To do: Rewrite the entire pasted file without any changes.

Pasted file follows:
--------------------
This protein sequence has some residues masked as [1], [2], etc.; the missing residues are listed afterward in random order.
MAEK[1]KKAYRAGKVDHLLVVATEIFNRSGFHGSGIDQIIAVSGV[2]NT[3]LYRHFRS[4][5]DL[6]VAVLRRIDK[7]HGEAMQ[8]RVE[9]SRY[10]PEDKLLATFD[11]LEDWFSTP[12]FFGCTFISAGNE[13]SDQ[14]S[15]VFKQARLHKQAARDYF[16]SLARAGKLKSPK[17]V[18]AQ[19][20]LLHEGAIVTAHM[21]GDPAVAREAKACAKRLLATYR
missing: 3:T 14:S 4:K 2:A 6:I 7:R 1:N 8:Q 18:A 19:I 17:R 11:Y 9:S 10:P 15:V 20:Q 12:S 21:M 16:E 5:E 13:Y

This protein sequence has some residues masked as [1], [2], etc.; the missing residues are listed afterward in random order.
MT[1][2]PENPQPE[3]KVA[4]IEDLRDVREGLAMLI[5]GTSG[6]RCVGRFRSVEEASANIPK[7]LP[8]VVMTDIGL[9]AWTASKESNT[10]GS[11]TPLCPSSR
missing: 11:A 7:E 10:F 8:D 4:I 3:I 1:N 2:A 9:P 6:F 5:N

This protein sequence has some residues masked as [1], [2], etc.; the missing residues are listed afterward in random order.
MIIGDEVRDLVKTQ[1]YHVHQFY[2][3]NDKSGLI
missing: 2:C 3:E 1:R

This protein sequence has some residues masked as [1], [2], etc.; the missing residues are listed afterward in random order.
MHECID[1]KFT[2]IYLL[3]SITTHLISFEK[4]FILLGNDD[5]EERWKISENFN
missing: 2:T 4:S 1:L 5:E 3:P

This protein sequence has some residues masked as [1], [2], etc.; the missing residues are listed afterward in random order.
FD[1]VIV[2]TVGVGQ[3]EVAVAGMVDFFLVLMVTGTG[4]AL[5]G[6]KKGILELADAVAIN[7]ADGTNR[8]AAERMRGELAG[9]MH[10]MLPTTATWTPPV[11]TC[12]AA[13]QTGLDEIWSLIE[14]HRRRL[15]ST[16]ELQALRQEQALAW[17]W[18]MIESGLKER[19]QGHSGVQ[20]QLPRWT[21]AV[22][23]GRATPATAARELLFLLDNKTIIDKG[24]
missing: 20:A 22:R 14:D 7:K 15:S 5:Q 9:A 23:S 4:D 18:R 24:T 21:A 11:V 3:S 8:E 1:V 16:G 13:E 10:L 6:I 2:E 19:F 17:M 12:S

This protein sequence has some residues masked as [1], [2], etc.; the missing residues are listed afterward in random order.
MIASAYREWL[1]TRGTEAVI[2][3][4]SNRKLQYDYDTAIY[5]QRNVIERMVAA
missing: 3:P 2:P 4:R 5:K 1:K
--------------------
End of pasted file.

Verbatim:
This protein sequence has some residues masked as [1], [2], etc.; the missing residues are listed afterward in random order.
MAEK[1]KKAYRAGKVDHLLVVATEIFNRSGFHGSGIDQIIAVSGV[2]NT[3]LYRHFRS[4][5]DL[6]VAVLRRIDK[7]HGEAMQ[8]RVE[9]SRY[10]PEDKLLATFD[11]LEDWFSTP[12]FFGCTFISAGNE[13]SDQ[14]S[15]VFKQARLHKQAARDYF[16]SLARAGKLKSPK[17]V[18]AQ[19][20]LLHEGAIVTAHM[21]GDPAVAREAKACAKRLLATYR
missing: 3:T 14:S 4:K 2:A 6:I 7:R 1:N 8:Q 18:A 19:I 17:R 11:Y 9:S 10:P 15:V 20:Q 12:S 21:M 16:E 5:E 13:Y

This protein sequence has some residues masked as [1], [2], etc.; the missing residues are listed afterward in random order.
MT[1][2]PENPQPE[3]KVA[4]IEDLRDVREGLAMLI[5]GTSG[6]RCVGRFRSVEEASANIPK[7]LP[8]VVMTDIGL[9]AWTASKESNT[10]GS[11]TPLCPSSR
missing: 11:A 7:E 10:F 8:D 4:I 3:I 1:N 2:A 9:P 6:F 5:N

This protein sequence has some residues masked as [1], [2], etc.; the missing residues are listed afterward in random order.
MIIGDEVRDLVKTQ[1]YHVHQFY[2][3]NDKSGLI
missing: 2:C 3:E 1:R

This protein sequence has some residues masked as [1], [2], etc.; the missing residues are listed afterward in random order.
MHECID[1]KFT[2]IYLL[3]SITTHLISFEK[4]FILLGNDD[5]EERWKISENFN
missing: 2:T 4:S 1:L 5:E 3:P

This protein sequence has some residues masked as [1], [2], etc.; the missing residues are listed afterward in random order.
FD[1]VIV[2]TVGVGQ[3]EVAVAGMVDFFLVLMVTGTG[4]AL[5]G[6]KKGILELADAVAIN[7]ADGTNR[8]AAERMRGELAG[9]MH[10]MLPTTATWTPPV[11]TC[12]AA[13]QTGLDEIWSLIE[14]HRRRL[15]ST[16]ELQALRQEQALAW[17]W[18]MIESGLKER[19]QGHSGVQ[20]QLPRWT[21]AV[22][23]GRATPATAARELLFLLDNKTIIDKG[24]
missing: 20:A 22:R 14:D 7:K 15:S 5:Q 9:A 23:S 4:D 18:R 24:T 21:A 11:V 3:S 8:E 1:V 16:G 13:E 10:L 6:I 2:E 19:F 17:M 12:S

This protein sequence has some residues masked as [1], [2], etc.; the missing residues are listed afterward in random order.
MIASAYREWL[1]TRGTEAVI[2][3][4]SNRKLQYDYDTAIY[5]QRNVIERMVAA
missing: 3:P 2:P 4:R 5:K 1:K